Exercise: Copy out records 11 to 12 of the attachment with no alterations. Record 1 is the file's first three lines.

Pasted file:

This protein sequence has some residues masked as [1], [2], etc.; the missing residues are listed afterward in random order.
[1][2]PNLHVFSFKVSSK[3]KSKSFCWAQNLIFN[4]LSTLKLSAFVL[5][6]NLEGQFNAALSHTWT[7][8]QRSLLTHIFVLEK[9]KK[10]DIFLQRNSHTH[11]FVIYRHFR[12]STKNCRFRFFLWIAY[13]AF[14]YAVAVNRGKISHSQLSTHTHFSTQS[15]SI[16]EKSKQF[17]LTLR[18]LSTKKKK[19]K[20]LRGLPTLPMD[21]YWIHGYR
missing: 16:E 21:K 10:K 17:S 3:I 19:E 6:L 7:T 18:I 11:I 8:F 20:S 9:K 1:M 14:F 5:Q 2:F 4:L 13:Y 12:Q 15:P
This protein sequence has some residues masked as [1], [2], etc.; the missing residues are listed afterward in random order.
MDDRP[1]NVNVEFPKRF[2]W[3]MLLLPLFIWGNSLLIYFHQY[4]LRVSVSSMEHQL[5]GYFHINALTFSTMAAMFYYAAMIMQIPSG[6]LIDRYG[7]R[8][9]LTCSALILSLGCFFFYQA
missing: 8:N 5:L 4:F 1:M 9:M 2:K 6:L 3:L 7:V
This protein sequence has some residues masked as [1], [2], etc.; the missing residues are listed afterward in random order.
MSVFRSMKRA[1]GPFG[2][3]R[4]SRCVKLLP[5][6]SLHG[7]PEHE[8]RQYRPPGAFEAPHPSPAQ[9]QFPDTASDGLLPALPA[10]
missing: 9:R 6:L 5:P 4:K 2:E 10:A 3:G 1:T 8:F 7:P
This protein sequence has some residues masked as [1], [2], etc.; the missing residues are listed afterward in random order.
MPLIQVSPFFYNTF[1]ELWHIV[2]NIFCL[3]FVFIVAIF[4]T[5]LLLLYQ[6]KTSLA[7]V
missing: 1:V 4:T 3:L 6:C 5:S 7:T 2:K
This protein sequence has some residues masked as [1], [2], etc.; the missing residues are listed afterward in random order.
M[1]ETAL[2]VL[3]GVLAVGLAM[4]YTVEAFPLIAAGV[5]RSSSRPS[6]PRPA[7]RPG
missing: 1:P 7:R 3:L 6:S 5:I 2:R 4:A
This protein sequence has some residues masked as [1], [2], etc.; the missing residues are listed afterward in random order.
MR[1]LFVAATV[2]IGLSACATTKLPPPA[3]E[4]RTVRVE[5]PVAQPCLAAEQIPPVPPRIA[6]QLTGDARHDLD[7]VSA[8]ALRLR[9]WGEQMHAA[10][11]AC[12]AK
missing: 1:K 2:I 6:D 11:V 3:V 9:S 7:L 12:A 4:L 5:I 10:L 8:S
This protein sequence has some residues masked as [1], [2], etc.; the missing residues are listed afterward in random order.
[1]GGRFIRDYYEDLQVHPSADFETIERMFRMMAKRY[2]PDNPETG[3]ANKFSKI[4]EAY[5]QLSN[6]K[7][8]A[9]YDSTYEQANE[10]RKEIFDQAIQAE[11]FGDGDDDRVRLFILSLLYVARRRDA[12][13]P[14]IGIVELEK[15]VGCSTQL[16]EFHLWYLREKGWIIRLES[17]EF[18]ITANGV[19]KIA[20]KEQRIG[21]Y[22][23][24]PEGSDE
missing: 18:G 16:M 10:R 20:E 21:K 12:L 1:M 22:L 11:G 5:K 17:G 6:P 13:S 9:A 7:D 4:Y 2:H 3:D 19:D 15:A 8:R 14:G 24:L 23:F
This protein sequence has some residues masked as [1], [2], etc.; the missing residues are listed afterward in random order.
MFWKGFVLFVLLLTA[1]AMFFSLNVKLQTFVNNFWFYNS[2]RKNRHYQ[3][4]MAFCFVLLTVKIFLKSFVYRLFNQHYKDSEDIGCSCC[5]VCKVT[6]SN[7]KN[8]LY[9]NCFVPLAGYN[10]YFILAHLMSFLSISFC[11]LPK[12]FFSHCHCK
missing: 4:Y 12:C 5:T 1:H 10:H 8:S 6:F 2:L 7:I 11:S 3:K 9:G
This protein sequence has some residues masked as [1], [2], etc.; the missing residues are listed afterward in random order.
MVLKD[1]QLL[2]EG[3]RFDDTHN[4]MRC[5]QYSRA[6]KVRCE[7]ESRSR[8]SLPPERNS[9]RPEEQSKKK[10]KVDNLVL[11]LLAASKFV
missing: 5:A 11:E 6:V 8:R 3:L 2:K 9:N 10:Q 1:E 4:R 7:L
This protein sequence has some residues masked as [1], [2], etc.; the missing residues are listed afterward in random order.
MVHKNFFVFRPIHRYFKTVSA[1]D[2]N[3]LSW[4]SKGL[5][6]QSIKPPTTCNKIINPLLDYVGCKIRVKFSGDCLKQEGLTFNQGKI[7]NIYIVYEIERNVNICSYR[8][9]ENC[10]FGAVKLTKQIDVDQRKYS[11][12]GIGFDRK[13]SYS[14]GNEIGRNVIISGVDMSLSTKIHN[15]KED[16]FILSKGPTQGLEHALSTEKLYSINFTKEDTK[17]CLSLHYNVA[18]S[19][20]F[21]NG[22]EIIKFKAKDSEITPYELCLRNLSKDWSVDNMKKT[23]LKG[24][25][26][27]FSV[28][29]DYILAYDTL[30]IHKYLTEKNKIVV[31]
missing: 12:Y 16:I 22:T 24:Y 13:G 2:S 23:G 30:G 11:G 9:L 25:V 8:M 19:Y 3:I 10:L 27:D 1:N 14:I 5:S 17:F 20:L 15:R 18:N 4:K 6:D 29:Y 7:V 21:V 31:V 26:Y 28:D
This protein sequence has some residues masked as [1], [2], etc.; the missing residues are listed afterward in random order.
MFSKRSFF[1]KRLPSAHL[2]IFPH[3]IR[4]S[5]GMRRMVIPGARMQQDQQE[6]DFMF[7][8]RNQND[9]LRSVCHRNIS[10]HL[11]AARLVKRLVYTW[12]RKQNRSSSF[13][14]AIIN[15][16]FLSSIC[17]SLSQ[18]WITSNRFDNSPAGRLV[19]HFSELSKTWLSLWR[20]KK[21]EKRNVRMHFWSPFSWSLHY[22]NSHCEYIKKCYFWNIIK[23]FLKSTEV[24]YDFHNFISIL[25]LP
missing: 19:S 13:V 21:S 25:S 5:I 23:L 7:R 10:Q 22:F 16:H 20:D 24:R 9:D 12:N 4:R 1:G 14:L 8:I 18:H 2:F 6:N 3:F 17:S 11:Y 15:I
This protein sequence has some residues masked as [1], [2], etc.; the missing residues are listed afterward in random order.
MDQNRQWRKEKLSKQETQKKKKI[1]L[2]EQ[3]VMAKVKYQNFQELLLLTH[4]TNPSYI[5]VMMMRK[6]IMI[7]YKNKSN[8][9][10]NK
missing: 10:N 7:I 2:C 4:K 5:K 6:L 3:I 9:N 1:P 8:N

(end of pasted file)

This protein sequence has some residues masked as [1], [2], etc.; the missing residues are listed afterward in random order.
MFSKRSFF[1]KRLPSAHL[2]IFPH[3]IR[4]S[5]GMRRMVIPGARMQQDQQE[6]DFMF[7][8]RNQND[9]LRSVCHRNIS[10]HL[11]AARLVKRLVYTW[12]RKQNRSSSF[13][14]AIIN[15][16]FLSSIC[17]SLSQ[18]WITSNRFDNSPAGRLV[19]HFSELSKTWLSLWR[20]KK[21]EKRNVRMHFWSPFSWSLHY[22]NSHCEYIKKCYFWNIIK[23]FLKSTEV[24]YDFHNFISIL[25]LP
missing: 19:S 13:V 21:S 25:S 5:I 23:L 7:R 10:Q 22:F 16:H 20:D 24:R 9:D 12:N 4:R 1:G 14:L 8:I 18:H 2:F 6:N 3:F 17:S 11:Y 15:I
This protein sequence has some residues masked as [1], [2], etc.; the missing residues are listed afterward in random order.
MDQNRQWRKEKLSKQETQKKKKI[1]L[2]EQ[3]VMAKVKYQNFQELLLLTH[4]TNPSYI[5]VMMMRK[6]IMI[7]YKNKSN[8][9][10]NK
missing: 10:N 7:I 2:C 4:K 5:K 6:L 3:I 9:N 1:P 8:N